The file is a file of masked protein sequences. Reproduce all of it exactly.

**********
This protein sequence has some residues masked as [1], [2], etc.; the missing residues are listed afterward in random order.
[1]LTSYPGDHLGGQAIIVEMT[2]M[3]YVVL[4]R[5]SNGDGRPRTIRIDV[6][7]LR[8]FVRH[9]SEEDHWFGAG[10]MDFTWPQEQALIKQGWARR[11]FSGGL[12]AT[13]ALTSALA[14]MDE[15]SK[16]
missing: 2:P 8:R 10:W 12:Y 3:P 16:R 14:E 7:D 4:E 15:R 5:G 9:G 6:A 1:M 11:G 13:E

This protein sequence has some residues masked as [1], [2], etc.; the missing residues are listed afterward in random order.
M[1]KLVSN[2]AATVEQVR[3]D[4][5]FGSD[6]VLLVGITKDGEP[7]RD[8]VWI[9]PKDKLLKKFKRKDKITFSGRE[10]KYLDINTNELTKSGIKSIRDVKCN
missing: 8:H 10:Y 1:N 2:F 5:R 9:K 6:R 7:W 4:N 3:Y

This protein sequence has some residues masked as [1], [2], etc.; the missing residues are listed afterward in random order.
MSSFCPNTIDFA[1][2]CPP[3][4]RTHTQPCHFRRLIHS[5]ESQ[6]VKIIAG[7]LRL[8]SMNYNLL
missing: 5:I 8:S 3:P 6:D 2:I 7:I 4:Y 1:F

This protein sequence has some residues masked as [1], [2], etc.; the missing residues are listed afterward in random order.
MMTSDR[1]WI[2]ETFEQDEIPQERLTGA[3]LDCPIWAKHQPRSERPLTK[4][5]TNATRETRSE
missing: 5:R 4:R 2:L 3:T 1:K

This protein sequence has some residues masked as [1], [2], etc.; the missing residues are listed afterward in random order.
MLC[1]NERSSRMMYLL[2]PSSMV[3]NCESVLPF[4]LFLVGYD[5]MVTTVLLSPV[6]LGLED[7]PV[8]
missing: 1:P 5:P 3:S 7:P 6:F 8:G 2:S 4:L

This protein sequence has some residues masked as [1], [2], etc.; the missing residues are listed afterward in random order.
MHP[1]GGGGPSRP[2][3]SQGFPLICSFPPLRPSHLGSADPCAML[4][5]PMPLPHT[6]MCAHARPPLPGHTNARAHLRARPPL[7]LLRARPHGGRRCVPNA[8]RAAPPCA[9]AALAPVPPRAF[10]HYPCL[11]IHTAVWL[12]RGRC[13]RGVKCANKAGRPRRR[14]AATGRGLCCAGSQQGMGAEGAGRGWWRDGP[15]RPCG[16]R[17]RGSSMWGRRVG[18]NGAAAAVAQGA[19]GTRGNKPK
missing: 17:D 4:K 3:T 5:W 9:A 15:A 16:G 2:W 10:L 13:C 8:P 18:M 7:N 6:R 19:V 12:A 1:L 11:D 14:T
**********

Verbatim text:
This protein sequence has some residues masked as [1], [2], etc.; the missing residues are listed afterward in random order.
[1]LTSYPGDHLGGQAIIVEMT[2]M[3]YVVL[4]R[5]SNGDGRPRTIRIDV[6][7]LR[8]FVRH[9]SEEDHWFGAG[10]MDFTWPQEQALIKQGWARR[11]FSGGL[12]AT[13]ALTSALA[14]MDE[15]SK[16]
missing: 2:P 8:R 10:W 12:Y 3:P 16:R 14:E 7:D 4:E 15:R 5:G 9:G 6:A 1:M 11:G 13:E

This protein sequence has some residues masked as [1], [2], etc.; the missing residues are listed afterward in random order.
M[1]KLVSN[2]AATVEQVR[3]D[4][5]FGSD[6]VLLVGITKDGEP[7]RD[8]VWI[9]PKDKLLKKFKRKDKITFSGRE[10]KYLDINTNELTKSGIKSIRDVKCN
missing: 8:H 10:Y 1:N 2:F 5:R 9:K 6:R 7:W 4:N 3:Y

This protein sequence has some residues masked as [1], [2], etc.; the missing residues are listed afterward in random order.
MSSFCPNTIDFA[1][2]CPP[3][4]RTHTQPCHFRRLIHS[5]ESQ[6]VKIIAG[7]LRL[8]SMNYNLL
missing: 5:I 8:S 3:P 6:D 2:I 7:I 4:Y 1:F

This protein sequence has some residues masked as [1], [2], etc.; the missing residues are listed afterward in random order.
MMTSDR[1]WI[2]ETFEQDEIPQERLTGA[3]LDCPIWAKHQPRSERPLTK[4][5]TNATRETRSE
missing: 5:R 4:R 2:L 3:T 1:K

This protein sequence has some residues masked as [1], [2], etc.; the missing residues are listed afterward in random order.
MLC[1]NERSSRMMYLL[2]PSSMV[3]NCESVLPF[4]LFLVGYD[5]MVTTVLLSPV[6]LGLED[7]PV[8]
missing: 1:P 5:P 3:S 7:P 6:F 8:G 2:S 4:L

This protein sequence has some residues masked as [1], [2], etc.; the missing residues are listed afterward in random order.
MHP[1]GGGGPSRP[2][3]SQGFPLICSFPPLRPSHLGSADPCAML[4][5]PMPLPHT[6]MCAHARPPLPGHTNARAHLRARPPL[7]LLRARPHGGRRCVPNA[8]RAAPPCA[9]AALAPVPPRAF[10]HYPCL[11]IHTAVWL[12]RGRC[13]RGVKCANKAGRPRRR[14]AATGRGLCCAGSQQGMGAEGAGRGWWRDGP[15]RPCG[16]R[17]RGSSMWGRRVG[18]NGAAAAVAQGA[19]GTRGNKPK
missing: 17:D 4:K 3:T 5:W 9:A 15:A 16:G 2:W 10:L 13:C 8:P 18:M 7:N 6:R 19:V 12:A 1:L 11:D 14:T